Muriel Dennison Kronge Beattie1

#1814, b. 1 October 1898

Individual's Timeline

Birth1 October 1898Muriel Dennison Kronge Beattie2,3

Primary events

Secondary circumstances

  • Occupation: Muriel was a nurse. Later worked for many years at a school in India.
  • Journey: She traveled to in India arriving 1938.
  • Note - single: As at 1945 Muriel Dennison Kronge Beattie had never been married.
Some aspects of Muriel Dennison Kronge Beattie's life. HOME LINK FOUND IN INDIA

WHEN Miss Muriel Beattie, Hobart, went to the Nilgiri Hills, Conoor, South of India, seven years ago to take up an appointment at the Hebron High School, she felt she had come home.

It was not only that she was made warmly welcome, but the immediate discovery that an unmistakable part of her native land had preceded her - magnificent gum trees grown from saplings transported to the Nilgiri Hills many years before, presumably by British Army officers transferred from the colony of Van Diemen's Land to Indian stations. And so Miss Beattie settled down happily among her gums, wattles, and pupils, and with the passing years, came to regard Hebron as her second home.

Miss Beattie, who is on furlough, is staying with her sister, Miss Jean Beattie, at Fern Tree.

Started 47 years ago as a missionary school, Hebron, a school for girls, is entirely European, with a European staff of about 24. Members are mainly from England, Australia, and New Zealand, the principal being a New Zealander.

The only one of its kind in India, it is 6,00 ft. up in the hills, which are 8,500ft. high, with an even climate, supposed to be the best in the world. The school has government Inspection, but no government subsidy. Boys up to 10 years of age are accepted, and girls are taken to the senior Cambridge leaving examination. Their papers are sent to England.

The school was started in the hills with the idea that parents could keep their children in India instead of sending them abroad. About 125 of the 160 girls in the school are boarders.

From February to November each year as many as 2,000 children are sent up to Nilgiri from all quarters of India, and before the war they were sent from as far away as Malaya and Assam. Nilgriri has been little affeated by the war.

"India is a marvellous place in every way," said Miss Beattie, "but the less said about the political situa- tion the better. The more you see of India the less you really know. There is so much in the country." she added.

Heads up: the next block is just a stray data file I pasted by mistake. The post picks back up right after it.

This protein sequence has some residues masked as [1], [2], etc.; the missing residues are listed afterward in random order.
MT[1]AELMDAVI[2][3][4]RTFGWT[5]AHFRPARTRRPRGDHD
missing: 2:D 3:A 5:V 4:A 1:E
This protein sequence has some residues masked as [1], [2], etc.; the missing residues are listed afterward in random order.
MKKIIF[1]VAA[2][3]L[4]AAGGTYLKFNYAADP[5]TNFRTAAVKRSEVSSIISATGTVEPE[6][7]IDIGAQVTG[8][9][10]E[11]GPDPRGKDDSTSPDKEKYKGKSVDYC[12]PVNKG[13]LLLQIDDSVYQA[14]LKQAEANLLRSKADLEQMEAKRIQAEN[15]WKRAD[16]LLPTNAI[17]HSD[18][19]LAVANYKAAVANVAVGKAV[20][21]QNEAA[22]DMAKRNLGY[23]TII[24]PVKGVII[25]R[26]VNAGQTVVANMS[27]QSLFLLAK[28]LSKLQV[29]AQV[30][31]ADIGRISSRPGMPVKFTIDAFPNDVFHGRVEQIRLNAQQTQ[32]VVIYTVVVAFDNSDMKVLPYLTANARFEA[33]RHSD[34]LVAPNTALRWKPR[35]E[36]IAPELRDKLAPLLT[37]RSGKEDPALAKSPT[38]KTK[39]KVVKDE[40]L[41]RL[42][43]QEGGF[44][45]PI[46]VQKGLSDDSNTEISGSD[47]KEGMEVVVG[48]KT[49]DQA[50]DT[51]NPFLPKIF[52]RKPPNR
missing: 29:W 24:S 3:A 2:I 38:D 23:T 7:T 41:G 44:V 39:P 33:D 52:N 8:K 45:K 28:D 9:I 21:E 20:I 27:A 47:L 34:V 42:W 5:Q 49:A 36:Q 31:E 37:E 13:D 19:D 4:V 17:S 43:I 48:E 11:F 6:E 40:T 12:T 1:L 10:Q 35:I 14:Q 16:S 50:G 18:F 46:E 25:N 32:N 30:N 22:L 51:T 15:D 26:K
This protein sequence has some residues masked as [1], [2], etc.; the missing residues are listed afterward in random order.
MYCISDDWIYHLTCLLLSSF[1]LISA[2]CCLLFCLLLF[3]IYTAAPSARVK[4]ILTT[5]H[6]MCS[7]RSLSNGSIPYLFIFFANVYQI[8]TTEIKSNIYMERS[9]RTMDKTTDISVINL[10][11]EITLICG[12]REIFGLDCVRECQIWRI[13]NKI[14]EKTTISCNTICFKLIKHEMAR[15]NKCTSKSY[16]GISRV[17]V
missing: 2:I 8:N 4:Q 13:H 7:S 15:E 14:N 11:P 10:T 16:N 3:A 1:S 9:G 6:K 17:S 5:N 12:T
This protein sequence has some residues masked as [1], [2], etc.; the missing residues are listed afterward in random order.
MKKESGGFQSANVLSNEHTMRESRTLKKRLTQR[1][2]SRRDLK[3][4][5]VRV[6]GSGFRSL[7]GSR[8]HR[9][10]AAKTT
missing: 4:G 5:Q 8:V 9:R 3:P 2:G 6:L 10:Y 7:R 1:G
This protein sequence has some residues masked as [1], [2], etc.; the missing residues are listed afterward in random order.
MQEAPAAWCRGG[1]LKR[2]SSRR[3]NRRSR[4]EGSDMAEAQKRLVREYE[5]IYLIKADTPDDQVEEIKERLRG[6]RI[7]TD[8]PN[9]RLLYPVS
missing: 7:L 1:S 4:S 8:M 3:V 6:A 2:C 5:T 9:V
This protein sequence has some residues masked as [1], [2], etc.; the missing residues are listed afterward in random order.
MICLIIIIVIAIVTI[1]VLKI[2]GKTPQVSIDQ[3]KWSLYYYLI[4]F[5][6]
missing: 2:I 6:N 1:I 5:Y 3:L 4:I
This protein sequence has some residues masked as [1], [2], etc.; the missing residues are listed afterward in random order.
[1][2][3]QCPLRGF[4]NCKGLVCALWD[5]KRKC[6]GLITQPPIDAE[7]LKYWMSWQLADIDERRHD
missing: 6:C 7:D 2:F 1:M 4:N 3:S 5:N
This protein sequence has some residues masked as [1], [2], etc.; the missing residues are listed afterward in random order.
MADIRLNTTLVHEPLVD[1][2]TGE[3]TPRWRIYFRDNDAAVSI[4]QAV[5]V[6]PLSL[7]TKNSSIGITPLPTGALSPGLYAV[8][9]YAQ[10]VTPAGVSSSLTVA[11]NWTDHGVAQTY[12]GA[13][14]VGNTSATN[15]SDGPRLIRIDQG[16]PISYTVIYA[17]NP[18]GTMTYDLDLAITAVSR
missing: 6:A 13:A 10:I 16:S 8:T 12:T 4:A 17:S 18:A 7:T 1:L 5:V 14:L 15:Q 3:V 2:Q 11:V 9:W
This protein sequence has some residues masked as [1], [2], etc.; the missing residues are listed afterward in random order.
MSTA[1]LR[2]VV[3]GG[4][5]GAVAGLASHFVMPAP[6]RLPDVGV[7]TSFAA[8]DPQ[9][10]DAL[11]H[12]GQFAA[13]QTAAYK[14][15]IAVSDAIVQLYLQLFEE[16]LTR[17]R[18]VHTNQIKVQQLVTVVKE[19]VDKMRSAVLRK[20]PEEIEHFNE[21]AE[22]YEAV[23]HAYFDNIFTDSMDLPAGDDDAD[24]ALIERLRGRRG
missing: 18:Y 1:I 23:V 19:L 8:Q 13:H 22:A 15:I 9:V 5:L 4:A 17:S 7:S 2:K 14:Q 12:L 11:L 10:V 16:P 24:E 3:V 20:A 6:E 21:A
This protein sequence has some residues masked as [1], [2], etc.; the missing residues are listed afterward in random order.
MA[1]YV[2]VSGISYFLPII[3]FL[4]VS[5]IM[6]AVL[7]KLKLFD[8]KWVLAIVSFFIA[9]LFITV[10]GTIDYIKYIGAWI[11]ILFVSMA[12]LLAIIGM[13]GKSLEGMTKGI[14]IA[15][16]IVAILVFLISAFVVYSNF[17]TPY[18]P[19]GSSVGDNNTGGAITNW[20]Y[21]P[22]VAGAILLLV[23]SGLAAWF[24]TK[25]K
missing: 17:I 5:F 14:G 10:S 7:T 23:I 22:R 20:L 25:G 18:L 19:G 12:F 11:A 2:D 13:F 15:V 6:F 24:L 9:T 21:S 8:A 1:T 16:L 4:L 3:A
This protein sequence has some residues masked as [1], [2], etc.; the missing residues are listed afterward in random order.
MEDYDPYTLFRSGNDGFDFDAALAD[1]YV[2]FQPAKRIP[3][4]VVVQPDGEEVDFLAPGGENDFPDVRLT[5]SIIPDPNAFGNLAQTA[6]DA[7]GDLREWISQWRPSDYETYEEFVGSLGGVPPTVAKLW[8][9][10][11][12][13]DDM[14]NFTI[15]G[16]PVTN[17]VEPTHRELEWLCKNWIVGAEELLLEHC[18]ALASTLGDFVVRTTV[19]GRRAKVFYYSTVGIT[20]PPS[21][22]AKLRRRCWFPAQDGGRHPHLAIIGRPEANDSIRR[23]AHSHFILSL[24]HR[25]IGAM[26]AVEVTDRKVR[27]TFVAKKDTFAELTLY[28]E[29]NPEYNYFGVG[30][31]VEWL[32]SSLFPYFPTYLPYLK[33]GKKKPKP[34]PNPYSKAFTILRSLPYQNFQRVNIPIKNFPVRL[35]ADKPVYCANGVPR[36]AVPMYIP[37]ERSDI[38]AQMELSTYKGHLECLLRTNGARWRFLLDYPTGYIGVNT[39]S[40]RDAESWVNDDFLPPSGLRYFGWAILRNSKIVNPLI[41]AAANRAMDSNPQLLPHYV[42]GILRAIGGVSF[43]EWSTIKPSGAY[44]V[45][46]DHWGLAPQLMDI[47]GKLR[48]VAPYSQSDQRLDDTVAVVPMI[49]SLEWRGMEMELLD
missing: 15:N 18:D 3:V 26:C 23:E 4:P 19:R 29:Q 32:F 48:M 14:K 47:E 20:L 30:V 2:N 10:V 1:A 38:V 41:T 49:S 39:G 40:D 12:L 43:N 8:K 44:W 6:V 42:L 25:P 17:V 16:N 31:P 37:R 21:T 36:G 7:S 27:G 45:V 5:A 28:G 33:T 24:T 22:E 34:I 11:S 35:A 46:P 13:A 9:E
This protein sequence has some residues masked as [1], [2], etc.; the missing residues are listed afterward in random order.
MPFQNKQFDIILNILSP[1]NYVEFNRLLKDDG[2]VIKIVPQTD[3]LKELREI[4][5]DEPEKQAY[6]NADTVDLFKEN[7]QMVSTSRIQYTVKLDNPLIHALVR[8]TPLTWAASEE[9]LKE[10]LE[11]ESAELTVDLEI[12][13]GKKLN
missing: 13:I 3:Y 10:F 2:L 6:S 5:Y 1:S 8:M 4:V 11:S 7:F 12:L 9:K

Travelling was made very much easier than in Australia, and in spite of war it was still well catered for in most parts. Refreshment rooms, although more limited, were well maintained.

Kashmir is one bf the few places that Miss Beattie has not yet visited.

The asphalt road from the bottom of the Nilgiri Hills to the top, and the railway, were a triumph for engineering, Miss Beattie said.

Referring to the voyage to Australia, which took three months, Miss Beattie said it was a test of patience, but it was amazing to see the strength of Britain in the various harbours

One of a party of six setting out from Madras in a captured German cargo ship, one of Hitler's "Strength through joy" ships, Miss Beattie lived for a time in the lap of luxury with private bathroom, and every appointment almost perfect in detail. After a short time at sea, however, the ship put back to port and the passengers spent a fortnight on board awaiting the next move. They were then sent to Calcutta to join another ship

Miss Beattie hopes to return to India in February, when she will take over the home side of the school.4

Estates Planned & Unplanned

The will left by Muriel Dennison Kronge reads as follows: ~She left her personal goods in Henron to the pupils, her real estate in India to the School, her money in the Bank in India to the school, and various bequests of money to the School, the Church and the Principal. This only applied if she was still a missionery in India. If she hhad ceased to be a missionery then her sister got the lot.

Voter Enrolements

Citations

  1. BDM in Australia, Aust Vital Records 1788-1905.
  2. BDM in Australia, Aust Vital Records 1788-1905, BEATTIE, Muriel Denison     CB 115165 Birth
         Sex:     Female     Father:     John Watt
                   Mother:     Cato Emily Cox
         Event Date:     01 Oct 1898
         Reg Year:     1898     Reg State:     Tasmania
         Ref Number:     939.     
  3. Tasmanian Family Link, online http://www.eos.tased.edu.au/pioneers/taslink3
  4. Trove Digitised Newspapers, The Mercury (Hobart, Tas. : 1860 - 1954) Friday 6 July 1945 p 7 Article.
  5. Website Ancestry.com (http://www.ancestry.com) "
    Australia, Electoral Rolls, 1903-1980 about Muriel Denison Kronge Beattie
    Name:      Muriel Denison Kronge Beattie
    Gender:      Female
    Electoral Year:      1922
    State:      Tasmania
    District:      Denison
    Subdistrict:      Hobart North."
  6. Website Ancestry.com (http://www.ancestry.com) "
    Australia, Electoral Rolls, 1903-1980 about Muriel Denison Beattie
    Name:      Muriel Denison Beattie
    Gender:      Female
    Electoral Year:      1936
    State:      Tasmania
    District:      Denison
    Subdistrict:      Hobart North."